To begin with, let's note that the general notion of "getting back" to the church in a more apostolic-original frame is the very essence of the Reformation (and more narrowly, the Reformed) movement of the 16th-17th centuries. So, what these folk seem to be claiming is actually: "We're so much wiser at the task of conforming our religious practice to God's will than the dedicated and well-trained masters of theology, biblical languages, and church history who couldn't sufficiently reform the church in their time, and so bequeathed to us a church nearly as messed up as the one they inherited."

In other words, these people are leaving churches--that may be more, or less, connected to the work of the Reformation--because these moderns believe those men failed at that enterprise. The biblicist-mind of these folk is, fundamentally, closer to that of the radicals (e.g. anabaptists) of the earlier era, and to later errorists like Socinus, than to the reformers. If these people read something on the Scripture page, the first meaning of the words that pop in their minds--led as they are by the Spirit--doubtless is the true meaning. Anyone who disagrees must be of some other spirit.

The reason why the churches typically met in houses in the NT (and for some time after) has already been elaborated by others in this thread. The church originally met (in the pages of the NT!) in the synagogues. Why? Because that's where God's people had gathered socially for local gathered worship for centuries. Only after they lost their ability to so meet, first one case at a time and then wholesale, did they start using available alternatives. Surely, the Jews had followed the exact same pattern in their communities, first of (possibly) using a commodious dwelling of one of its members, before finding or erecting a dedicated space for religious purpose.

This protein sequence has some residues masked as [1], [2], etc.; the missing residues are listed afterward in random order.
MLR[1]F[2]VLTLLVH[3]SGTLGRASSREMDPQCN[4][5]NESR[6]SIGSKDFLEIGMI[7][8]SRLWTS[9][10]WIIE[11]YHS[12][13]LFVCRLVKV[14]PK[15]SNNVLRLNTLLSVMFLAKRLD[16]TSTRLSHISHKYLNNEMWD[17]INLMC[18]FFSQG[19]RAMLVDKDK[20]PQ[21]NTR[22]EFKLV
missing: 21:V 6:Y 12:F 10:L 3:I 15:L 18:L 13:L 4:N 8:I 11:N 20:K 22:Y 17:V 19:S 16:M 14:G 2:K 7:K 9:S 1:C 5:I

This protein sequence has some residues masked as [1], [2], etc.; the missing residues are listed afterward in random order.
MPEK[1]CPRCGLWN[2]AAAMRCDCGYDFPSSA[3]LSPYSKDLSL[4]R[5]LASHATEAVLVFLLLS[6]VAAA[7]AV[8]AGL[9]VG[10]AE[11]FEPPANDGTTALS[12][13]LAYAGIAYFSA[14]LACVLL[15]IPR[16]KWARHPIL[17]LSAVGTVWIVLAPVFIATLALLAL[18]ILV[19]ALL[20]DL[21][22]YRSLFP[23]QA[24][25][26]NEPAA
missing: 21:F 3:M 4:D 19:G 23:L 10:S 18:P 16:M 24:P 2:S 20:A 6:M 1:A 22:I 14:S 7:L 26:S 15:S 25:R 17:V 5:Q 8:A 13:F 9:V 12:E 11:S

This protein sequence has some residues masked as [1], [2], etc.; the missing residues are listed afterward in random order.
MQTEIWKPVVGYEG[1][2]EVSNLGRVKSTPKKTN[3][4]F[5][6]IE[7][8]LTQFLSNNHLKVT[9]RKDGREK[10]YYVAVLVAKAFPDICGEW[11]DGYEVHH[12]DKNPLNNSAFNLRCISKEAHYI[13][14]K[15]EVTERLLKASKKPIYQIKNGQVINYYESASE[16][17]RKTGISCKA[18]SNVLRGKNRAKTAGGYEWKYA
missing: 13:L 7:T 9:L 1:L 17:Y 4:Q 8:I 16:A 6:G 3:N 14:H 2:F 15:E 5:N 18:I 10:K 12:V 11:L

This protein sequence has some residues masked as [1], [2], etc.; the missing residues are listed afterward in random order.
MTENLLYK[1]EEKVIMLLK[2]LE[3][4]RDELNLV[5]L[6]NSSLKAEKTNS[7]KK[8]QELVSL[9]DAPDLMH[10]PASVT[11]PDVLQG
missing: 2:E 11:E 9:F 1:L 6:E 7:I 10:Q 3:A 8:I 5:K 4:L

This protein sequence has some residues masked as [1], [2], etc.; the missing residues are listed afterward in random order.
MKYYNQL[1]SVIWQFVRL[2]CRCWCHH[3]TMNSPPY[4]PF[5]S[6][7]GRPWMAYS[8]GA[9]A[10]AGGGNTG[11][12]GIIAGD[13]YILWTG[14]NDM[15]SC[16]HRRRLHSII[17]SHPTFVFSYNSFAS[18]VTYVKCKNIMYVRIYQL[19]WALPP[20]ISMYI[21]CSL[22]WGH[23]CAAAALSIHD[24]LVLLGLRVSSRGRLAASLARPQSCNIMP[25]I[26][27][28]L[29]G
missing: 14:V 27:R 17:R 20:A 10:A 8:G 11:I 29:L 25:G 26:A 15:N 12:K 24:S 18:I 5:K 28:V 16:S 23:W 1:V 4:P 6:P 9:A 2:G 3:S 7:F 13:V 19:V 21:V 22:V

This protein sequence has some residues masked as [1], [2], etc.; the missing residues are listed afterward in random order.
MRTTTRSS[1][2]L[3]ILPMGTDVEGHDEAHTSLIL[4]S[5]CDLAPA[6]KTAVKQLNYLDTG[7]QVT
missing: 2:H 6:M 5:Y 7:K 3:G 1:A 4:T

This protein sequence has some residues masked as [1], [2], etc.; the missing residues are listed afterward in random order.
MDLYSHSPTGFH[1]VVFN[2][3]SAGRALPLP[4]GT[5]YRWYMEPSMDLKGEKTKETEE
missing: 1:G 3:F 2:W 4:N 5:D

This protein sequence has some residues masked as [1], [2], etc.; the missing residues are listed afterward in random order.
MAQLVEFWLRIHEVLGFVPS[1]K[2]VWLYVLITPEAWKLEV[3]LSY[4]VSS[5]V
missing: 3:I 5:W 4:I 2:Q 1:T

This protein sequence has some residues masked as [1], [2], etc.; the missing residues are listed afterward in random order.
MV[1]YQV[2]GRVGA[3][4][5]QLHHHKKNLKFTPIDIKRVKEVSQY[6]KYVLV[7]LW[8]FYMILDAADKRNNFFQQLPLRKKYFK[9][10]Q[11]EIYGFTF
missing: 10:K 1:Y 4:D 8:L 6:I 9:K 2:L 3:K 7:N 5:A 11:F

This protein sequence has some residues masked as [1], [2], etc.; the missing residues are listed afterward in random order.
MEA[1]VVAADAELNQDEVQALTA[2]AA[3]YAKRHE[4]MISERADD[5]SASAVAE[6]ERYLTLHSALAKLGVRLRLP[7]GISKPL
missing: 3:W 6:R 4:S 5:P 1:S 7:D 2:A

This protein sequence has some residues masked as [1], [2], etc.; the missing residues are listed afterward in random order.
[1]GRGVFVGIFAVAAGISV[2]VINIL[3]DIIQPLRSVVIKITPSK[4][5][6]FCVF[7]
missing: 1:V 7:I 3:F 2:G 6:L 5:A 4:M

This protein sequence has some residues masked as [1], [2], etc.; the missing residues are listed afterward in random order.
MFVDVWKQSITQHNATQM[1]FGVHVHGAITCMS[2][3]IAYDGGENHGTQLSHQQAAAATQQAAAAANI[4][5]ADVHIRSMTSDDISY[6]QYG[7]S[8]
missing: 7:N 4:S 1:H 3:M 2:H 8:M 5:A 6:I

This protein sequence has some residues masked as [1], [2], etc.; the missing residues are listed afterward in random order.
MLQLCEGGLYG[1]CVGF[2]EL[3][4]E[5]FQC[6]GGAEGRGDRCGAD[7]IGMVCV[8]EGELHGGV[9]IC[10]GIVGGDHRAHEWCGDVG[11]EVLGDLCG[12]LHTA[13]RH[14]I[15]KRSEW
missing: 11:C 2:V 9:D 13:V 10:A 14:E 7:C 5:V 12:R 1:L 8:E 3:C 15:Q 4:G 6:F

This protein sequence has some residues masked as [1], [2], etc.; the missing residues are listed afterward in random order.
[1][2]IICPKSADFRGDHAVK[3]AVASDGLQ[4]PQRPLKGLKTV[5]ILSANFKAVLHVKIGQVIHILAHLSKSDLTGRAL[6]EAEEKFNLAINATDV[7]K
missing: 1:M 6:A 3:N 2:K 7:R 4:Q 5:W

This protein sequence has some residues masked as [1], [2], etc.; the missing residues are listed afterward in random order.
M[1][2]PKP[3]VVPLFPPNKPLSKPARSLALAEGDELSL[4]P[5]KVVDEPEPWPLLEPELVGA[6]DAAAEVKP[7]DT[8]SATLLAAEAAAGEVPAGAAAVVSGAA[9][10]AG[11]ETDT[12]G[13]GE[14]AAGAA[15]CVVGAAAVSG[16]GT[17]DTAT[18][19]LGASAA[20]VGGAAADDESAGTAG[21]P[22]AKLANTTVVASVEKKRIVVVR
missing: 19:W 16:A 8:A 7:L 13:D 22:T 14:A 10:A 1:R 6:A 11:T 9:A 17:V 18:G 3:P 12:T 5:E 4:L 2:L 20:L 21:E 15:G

I would not give one inch of ground on the matter of biblical interpretation of the text itself. I would not grant "normative status" to any-old impression Paul's, Luke's, or any other NT writer's words leave on a reader. Is anyone else (besides me) amazed that Corinth--a church where one of Paul's primary purposes in writing is to correct numerous errors including major problems in their worship practices--is the church to whom these moderns more often than not look for to find examples of what to do?

1Cor.14:26. Yes, absolutely it is a description, NOT a prescription! Paul is rehearsing what has been reported to him of the disorderly conduct begun to mar the worship scene at Corinth. Every sort of person, possessed (maybe according to nothing more general than his private insight) of a "spiritual gift," clamoring for space and time to be the center of attention. When the principle is supposed to be: "Let all things be done for building up." That is the true principle, not "I've got this gift or revelation: ergo, I must be allowed to present it as the Spirit moves me."

Moreover, the requirement for an effective building project highlights the duty of recognizing officials to oversee the whole business. These have the duty not only of making sure the work is done to spec, safely, with a reliable product at the end; but also "decently, and in order." Buildings don't just "happen," spontaneously, as all the little workers are just "led" to lay their bricks just ideally, nail their boards without measures, and read blueprints (do we really need them?) with no training, only instinct. The whole book of 1Corinthians, and especially chs. 11-14, actually argues the exact opposite.